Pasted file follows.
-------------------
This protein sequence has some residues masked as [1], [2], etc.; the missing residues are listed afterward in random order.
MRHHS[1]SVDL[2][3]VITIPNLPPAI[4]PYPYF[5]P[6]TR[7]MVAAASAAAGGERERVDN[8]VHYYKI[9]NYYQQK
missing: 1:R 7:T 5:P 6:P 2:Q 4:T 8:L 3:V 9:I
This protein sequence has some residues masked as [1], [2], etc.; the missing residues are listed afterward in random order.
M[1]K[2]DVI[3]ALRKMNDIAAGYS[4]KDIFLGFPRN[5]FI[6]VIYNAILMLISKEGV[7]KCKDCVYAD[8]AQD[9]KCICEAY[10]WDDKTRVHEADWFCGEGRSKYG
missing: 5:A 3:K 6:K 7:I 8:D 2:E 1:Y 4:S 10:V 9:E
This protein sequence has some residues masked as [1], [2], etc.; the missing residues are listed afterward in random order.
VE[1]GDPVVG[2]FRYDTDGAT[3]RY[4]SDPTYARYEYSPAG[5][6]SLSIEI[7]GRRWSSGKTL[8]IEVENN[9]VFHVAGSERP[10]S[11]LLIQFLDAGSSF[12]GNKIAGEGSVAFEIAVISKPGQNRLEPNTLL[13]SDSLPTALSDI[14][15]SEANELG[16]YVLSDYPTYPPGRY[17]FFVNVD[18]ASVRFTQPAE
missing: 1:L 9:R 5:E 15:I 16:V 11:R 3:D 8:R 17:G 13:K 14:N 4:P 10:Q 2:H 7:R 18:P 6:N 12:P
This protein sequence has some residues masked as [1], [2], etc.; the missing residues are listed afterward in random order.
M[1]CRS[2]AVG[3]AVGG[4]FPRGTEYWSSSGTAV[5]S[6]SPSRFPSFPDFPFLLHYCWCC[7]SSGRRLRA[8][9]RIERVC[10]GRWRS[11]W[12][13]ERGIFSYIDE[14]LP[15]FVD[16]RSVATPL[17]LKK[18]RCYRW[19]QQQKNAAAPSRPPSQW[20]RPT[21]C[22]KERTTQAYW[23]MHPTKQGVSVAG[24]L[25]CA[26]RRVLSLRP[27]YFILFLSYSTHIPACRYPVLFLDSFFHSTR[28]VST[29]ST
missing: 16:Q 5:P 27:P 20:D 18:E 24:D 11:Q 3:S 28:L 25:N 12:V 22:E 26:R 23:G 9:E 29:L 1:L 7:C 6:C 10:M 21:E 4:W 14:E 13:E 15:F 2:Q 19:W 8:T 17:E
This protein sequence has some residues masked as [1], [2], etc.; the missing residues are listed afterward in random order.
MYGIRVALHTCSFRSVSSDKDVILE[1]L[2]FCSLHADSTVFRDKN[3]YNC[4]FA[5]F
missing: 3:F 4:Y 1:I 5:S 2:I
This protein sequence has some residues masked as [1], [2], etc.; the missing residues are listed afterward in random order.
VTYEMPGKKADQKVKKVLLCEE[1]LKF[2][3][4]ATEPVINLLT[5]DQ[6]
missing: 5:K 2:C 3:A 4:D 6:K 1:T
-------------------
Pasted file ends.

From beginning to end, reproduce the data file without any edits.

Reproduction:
This protein sequence has some residues masked as [1], [2], etc.; the missing residues are listed afterward in random order.
MRHHS[1]SVDL[2][3]VITIPNLPPAI[4]PYPYF[5]P[6]TR[7]MVAAASAAAGGERERVDN[8]VHYYKI[9]NYYQQK
missing: 1:R 7:T 5:P 6:P 2:Q 4:T 8:L 3:V 9:I
This protein sequence has some residues masked as [1], [2], etc.; the missing residues are listed afterward in random order.
M[1]K[2]DVI[3]ALRKMNDIAAGYS[4]KDIFLGFPRN[5]FI[6]VIYNAILMLISKEGV[7]KCKDCVYAD[8]AQD[9]KCICEAY[10]WDDKTRVHEADWFCGEGRSKYG
missing: 5:A 3:K 6:K 7:I 8:D 2:E 1:Y 4:S 10:V 9:E
This protein sequence has some residues masked as [1], [2], etc.; the missing residues are listed afterward in random order.
VE[1]GDPVVG[2]FRYDTDGAT[3]RY[4]SDPTYARYEYSPAG[5][6]SLSIEI[7]GRRWSSGKTL[8]IEVENN[9]VFHVAGSERP[10]S[11]LLIQFLDAGSSF[12]GNKIAGEGSVAFEIAVISKPGQNRLEPNTLL[13]SDSLPTALSDI[14][15]SEANELG[16]YVLSDYPTYPPGRY[17]FFVNVD[18]ASVRFTQPAE
missing: 1:L 9:R 5:E 15:I 16:V 11:R 3:D 8:R 17:G 13:K 14:N 4:P 10:Q 2:H 7:R 18:P 6:N 12:P
This protein sequence has some residues masked as [1], [2], etc.; the missing residues are listed afterward in random order.
M[1]CRS[2]AVG[3]AVGG[4]FPRGTEYWSSSGTAV[5]S[6]SPSRFPSFPDFPFLLHYCWCC[7]SSGRRLRA[8][9]RIERVC[10]GRWRS[11]W[12][13]ERGIFSYIDE[14]LP[15]FVD[16]RSVATPL[17]LKK[18]RCYRW[19]QQQKNAAAPSRPPSQW[20]RPT[21]C[22]KERTTQAYW[23]MHPTKQGVSVAG[24]L[25]CA[26]RRVLSLRP[27]YFILFLSYSTHIPACRYPVLFLDSFFHSTR[28]VST[29]ST
missing: 16:Q 5:P 27:P 20:D 18:E 24:D 11:Q 3:S 28:L 25:N 12:V 22:E 26:R 23:G 9:E 29:L 1:L 7:C 6:C 10:M 21:E 4:W 14:E 13:E 15:F 2:Q 19:W 8:T 17:E
This protein sequence has some residues masked as [1], [2], etc.; the missing residues are listed afterward in random order.
MYGIRVALHTCSFRSVSSDKDVILE[1]L[2]FCSLHADSTVFRDKN[3]YNC[4]FA[5]F
missing: 3:F 4:Y 1:I 5:S 2:I
This protein sequence has some residues masked as [1], [2], etc.; the missing residues are listed afterward in random order.
VTYEMPGKKADQKVKKVLLCEE[1]LKF[2][3][4]ATEPVINLLT[5]DQ[6]
missing: 5:K 2:C 3:A 4:D 6:K 1:T